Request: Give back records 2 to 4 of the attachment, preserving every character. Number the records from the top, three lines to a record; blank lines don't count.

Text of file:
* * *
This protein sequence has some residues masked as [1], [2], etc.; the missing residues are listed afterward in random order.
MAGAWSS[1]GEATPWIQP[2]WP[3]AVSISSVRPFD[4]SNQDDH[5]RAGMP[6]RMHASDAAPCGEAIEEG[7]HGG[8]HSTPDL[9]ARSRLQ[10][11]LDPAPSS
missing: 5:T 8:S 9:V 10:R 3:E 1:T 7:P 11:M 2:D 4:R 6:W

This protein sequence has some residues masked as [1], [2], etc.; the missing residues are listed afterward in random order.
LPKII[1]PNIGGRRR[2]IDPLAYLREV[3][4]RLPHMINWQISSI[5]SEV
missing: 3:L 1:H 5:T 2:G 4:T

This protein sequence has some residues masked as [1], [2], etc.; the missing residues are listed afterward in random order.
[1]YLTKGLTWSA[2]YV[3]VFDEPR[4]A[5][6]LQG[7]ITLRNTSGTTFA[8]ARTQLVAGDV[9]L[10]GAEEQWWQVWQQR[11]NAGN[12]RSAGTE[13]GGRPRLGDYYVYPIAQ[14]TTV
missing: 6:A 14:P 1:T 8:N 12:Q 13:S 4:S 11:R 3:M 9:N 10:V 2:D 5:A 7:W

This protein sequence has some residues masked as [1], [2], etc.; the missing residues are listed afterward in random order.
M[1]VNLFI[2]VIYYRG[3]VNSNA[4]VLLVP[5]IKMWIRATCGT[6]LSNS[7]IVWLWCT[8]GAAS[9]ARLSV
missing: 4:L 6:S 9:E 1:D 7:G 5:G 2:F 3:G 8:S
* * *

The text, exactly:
This protein sequence has some residues masked as [1], [2], etc.; the missing residues are listed afterward in random order.
LPKII[1]PNIGGRRR[2]IDPLAYLREV[3][4]RLPHMINWQISSI[5]SEV
missing: 3:L 1:H 5:T 2:G 4:T

This protein sequence has some residues masked as [1], [2], etc.; the missing residues are listed afterward in random order.
[1]YLTKGLTWSA[2]YV[3]VFDEPR[4]A[5][6]LQG[7]ITLRNTSGTTFA[8]ARTQLVAGDV[9]L[10]GAEEQWWQVWQQR[11]NAGN[12]RSAGTE[13]GGRPRLGDYYVYPIAQ[14]TTV
missing: 6:A 14:P 1:T 8:N 12:Q 13:S 4:S 11:R 3:M 9:N 10:V 2:D 5:A 7:W

This protein sequence has some residues masked as [1], [2], etc.; the missing residues are listed afterward in random order.
M[1]VNLFI[2]VIYYRG[3]VNSNA[4]VLLVP[5]IKMWIRATCGT[6]LSNS[7]IVWLWCT[8]GAAS[9]ARLSV
missing: 4:L 6:S 9:E 1:D 7:G 5:G 2:F 3:G 8:S